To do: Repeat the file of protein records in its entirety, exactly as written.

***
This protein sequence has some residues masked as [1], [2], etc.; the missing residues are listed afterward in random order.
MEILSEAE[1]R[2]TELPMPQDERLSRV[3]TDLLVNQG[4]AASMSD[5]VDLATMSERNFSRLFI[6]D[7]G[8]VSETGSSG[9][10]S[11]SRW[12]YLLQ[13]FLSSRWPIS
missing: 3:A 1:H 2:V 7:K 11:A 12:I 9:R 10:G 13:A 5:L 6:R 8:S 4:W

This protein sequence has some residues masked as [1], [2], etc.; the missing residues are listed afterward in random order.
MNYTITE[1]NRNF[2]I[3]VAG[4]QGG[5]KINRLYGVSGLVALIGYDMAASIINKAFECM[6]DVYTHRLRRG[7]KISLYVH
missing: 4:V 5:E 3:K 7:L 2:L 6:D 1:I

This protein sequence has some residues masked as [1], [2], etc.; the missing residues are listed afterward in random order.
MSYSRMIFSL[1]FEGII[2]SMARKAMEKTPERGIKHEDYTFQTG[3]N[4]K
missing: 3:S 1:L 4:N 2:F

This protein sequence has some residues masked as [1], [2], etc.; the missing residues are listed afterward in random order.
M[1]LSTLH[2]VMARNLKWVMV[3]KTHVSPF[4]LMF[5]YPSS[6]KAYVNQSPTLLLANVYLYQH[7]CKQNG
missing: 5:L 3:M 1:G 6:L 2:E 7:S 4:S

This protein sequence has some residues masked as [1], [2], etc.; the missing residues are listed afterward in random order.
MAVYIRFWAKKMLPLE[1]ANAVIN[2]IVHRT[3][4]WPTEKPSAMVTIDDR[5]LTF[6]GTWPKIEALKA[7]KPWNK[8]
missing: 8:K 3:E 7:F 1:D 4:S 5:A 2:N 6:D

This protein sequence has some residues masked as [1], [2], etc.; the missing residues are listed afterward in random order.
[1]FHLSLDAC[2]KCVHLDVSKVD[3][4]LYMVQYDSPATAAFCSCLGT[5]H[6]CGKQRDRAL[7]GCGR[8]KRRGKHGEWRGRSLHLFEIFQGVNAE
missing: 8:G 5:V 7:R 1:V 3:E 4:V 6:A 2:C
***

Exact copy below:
This protein sequence has some residues masked as [1], [2], etc.; the missing residues are listed afterward in random order.
MEILSEAE[1]R[2]TELPMPQDERLSRV[3]TDLLVNQG[4]AASMSD[5]VDLATMSERNFSRLFI[6]D[7]G[8]VSETGSSG[9][10]S[11]SRW[12]YLLQ[13]FLSSRWPIS
missing: 3:A 1:H 2:V 7:K 11:A 12:I 9:R 10:G 13:A 5:L 6:R 8:S 4:W

This protein sequence has some residues masked as [1], [2], etc.; the missing residues are listed afterward in random order.
MNYTITE[1]NRNF[2]I[3]VAG[4]QGG[5]KINRLYGVSGLVALIGYDMAASIINKAFECM[6]DVYTHRLRRG[7]KISLYVH
missing: 4:V 5:E 3:K 7:L 2:L 6:D 1:I

This protein sequence has some residues masked as [1], [2], etc.; the missing residues are listed afterward in random order.
MSYSRMIFSL[1]FEGII[2]SMARKAMEKTPERGIKHEDYTFQTG[3]N[4]K
missing: 3:S 1:L 4:N 2:F

This protein sequence has some residues masked as [1], [2], etc.; the missing residues are listed afterward in random order.
M[1]LSTLH[2]VMARNLKWVMV[3]KTHVSPF[4]LMF[5]YPSS[6]KAYVNQSPTLLLANVYLYQH[7]CKQNG
missing: 5:L 3:M 1:G 6:L 2:E 7:S 4:S

This protein sequence has some residues masked as [1], [2], etc.; the missing residues are listed afterward in random order.
MAVYIRFWAKKMLPLE[1]ANAVIN[2]IVHRT[3][4]WPTEKPSAMVTIDDR[5]LTF[6]GTWPKIEALKA[7]KPWNK[8]
missing: 8:K 3:E 7:F 1:D 4:S 5:A 2:N 6:D

This protein sequence has some residues masked as [1], [2], etc.; the missing residues are listed afterward in random order.
[1]FHLSLDAC[2]KCVHLDVSKVD[3][4]LYMVQYDSPATAAFCSCLGT[5]H[6]CGKQRDRAL[7]GCGR[8]KRRGKHGEWRGRSLHLFEIFQGVNAE
missing: 8:G 5:V 7:R 1:V 3:E 4:V 6:A 2:C